You might have thought 19, right?

The explanation for why the model prediction is a bit off in C1_W1_Lab_1_hello_world_nn.ipynb is not correct in my opinion.

In more complex, real-world cases, I can follow the argument of probabilities that is given. However, this toy example performs a linear regression on a noise-free data set with an inherent linear relationship. It is stated that 6 datapoints do no suffice to find the exact relationship, while in this case only 2 datapoints would actually do!

The reason why the predicition is somewhat off, is that the solver has not yet fully converged. Though the problem is very simple, the nn-solver takes its usual baby steps towards some minimum. Increasing the learning rate improves the prediction significantly . This can be done by changing the code as follows:

# Compile the model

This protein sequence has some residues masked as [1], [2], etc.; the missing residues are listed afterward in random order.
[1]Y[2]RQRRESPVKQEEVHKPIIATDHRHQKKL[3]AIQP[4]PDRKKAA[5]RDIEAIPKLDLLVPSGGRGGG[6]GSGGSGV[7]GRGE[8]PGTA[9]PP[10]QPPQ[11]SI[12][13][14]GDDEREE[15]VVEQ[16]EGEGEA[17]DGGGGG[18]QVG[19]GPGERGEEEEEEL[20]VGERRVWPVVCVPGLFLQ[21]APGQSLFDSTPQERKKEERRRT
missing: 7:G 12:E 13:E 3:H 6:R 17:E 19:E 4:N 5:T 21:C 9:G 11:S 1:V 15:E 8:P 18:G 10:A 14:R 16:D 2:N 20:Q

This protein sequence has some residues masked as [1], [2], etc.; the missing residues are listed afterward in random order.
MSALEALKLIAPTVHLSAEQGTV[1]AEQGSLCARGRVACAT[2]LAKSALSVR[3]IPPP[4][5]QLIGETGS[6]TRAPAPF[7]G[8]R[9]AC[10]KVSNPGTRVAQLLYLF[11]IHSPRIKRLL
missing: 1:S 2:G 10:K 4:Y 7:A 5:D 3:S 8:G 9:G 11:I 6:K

optimizer = tf.keras.optimizers.SGD(learning_rate=0.05)
model.compile(optimizer=optimizer, loss=‘mean_squared_error’)

I then get following output for the prediction:

1/1 [==============================] - 0s 154ms/step

In fact, there exists an analytical solution for the optimum, as explained here as well as in Andrew Ng’s machine learning course. Applying this, would yield the exact prediction of 19 (effects of finite machine precision set aside).

Gradient descent on mini batches works well. It usually requires fewer compute resources than the analytical method and scales well to larger datasets. With proper tuning, performance can get close to optimal for a wide variety of problems.